Junsu & The Quiett’s “Rock The World” is very interesting and very disorienting


Junsu has come back with a track featuring rapper The Quiett, and while there’s a ton of elements that work on “Rock The World“, I’m not sure if it all quite comes together.

Well, this was a rather surprising turn of events. Yeah, I expected some kind of hip-hop verve given the featuring, but I didn’t expect Junsu to keep his typical feel of epic, operatic-like sound and try to weave that into the hip-hop feel.

I’m sort of torn on “Rock The World”, because I love the idea and attempt, but I’m not sure how well it all actually works together. The individual parts are all quality, from the sung melodies to the breakdowns to the hip-hop verse to the vocal runs, but I’m not sure if they necessarily work the best when shuffled up next to one another and thrown out there.

For example, the parts I enjoyed the most ended up being the repeating “we gon’ rock the world” and The Quiett’s featuring, not because they were necessarily the most catchy parts of the song, but because those parts weren’t interrupted by abrupt switches or changes and I could actually just appreciate the underlying instrumental for a while. It felt like they were using noise tactics typically reserved for pop groups in need of distracting the listener from their lack of ability to carry songs by themselves, except they were doing it with Junsu and The Quiett and thus for no real reason.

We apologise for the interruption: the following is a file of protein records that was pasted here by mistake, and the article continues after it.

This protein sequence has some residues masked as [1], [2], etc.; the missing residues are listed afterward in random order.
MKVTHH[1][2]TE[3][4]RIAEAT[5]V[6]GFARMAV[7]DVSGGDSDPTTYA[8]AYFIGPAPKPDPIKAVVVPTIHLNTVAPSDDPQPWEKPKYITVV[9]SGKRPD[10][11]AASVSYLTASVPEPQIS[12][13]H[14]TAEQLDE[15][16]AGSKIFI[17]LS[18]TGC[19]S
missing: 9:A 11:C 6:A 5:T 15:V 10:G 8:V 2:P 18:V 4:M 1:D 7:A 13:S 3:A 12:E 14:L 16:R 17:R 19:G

That doesn’t make the song bad, but Junsu’s singles and their epic/musical type of feel to them were already a bit extra (which I’ve enjoyed), so to add another element or two into that same mixer is a bit much to ask from the listener before it becomes disorienting.


The music video also suffers from trying to do too much instead of letting individual pieces shine. The dancing and choreography was intense and interesting, but there were way too many cuts to get a good feel for it, and it seems like it was edited that way to create action when the actual action that was going on was more than sufficient.




Thankfully, at least there were the visuals, and they included a bunch of neat sets and alternating scenes between simplistic and almost obnoxiously colorful.


Normally I can get a feel on whether a song might grow on me or not, but “Rock The World” is honestly a bit confusing from that perspective. In the end, that might be the best review of the whole experience. While all the pieces are unsurprisingly executed well and the concept itself is quite interesting, it tried to do so many things at once that it just became a tad lost in direction and I feel like it might leave the listener feeling that way as well.


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